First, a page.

Some related blogposts:

Storytelling and the primary world.

Mother-tongue and other tongue.

Memory and Place.



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… the inner silence of Henri Cartier-Bresson …

The Mind’s Eye – writings on Photography and Photographers, by Henri Cartier-Bresson, is a lovely book I received for Christmas from a dear friend. I was reminded how H C B inspired my photographic work with its poetry and Golden Mean, and still inspires other creative areas, including my writing.

Henri Cartier-Bresson - 1972 photo of a Georgian familyFor H C B photography led on to include painting & drawing. For me photography led on to include writing, in the way H C B said: ‘The writer has time to reflect. He can accept and reject, accept again; and before committing his thoughts to paper he is able to tie the several relevant elements together. There is also a period when his brain ‘forgets,’ and his subconscious works on classifying his thoughts. But for the photographer, what has gone is gone forever.’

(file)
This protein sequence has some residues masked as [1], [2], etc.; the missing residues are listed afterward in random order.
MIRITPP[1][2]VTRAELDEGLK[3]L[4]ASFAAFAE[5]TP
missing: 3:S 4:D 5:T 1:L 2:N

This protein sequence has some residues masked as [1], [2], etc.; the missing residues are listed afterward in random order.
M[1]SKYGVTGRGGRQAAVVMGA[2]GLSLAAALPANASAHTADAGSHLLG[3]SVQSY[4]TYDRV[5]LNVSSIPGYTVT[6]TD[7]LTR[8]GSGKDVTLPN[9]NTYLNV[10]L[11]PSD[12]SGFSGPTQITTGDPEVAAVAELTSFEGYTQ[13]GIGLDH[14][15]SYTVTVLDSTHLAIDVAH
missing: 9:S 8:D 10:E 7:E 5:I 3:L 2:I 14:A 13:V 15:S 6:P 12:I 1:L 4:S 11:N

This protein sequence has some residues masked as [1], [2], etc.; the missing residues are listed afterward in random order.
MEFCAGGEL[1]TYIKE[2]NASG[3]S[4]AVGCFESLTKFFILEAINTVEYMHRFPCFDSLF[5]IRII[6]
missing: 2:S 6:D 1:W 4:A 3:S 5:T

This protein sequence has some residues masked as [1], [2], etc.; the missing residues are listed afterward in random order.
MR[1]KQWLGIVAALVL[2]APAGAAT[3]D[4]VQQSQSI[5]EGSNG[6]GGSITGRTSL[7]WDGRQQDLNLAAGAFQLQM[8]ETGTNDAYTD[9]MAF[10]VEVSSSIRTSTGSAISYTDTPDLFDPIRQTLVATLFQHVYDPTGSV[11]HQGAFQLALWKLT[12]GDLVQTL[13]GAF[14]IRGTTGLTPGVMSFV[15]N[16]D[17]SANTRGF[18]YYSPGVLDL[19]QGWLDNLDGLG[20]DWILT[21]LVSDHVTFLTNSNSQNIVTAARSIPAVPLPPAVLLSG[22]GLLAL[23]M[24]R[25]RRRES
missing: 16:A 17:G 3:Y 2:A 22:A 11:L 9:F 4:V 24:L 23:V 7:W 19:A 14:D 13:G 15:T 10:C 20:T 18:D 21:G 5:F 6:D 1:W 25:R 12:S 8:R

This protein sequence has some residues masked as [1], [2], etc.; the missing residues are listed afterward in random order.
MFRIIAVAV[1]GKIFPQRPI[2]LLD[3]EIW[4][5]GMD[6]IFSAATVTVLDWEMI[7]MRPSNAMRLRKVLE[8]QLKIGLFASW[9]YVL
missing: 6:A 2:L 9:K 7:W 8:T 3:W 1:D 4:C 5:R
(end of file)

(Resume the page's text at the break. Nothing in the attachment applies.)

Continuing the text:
The impact of H C B’s images is hard to define. They exemplify what many photographers aspire to but can’t name. Not only do most of his shots surprise by capturing the essence of a fugitive moment, a magical decisive one, they are framed in a way that touches all the elements of motion in a dynamic balance.

H C B - rest‘My passion has never been for photography ‘in itself,’ but for the possibility – through forgetting yourself – of recording in a fraction of a second the emotion of the subject, and the beauty of the form; that is, a geometry awakened by what’s offered.’

‘I hope I’ll never see the day when photo shops sell little schema grills to clamp onto our viewfinder; the Golden Rule will never be found etched on our ground glass.’

Henri Cartier-Bresson, girl running







I let Henry Cartier-Bresson talk for himself:  http://www.youtube.com/watch?v=MW7I3GBdsBw

Henri Cartier-Bresson, the wallInner Silence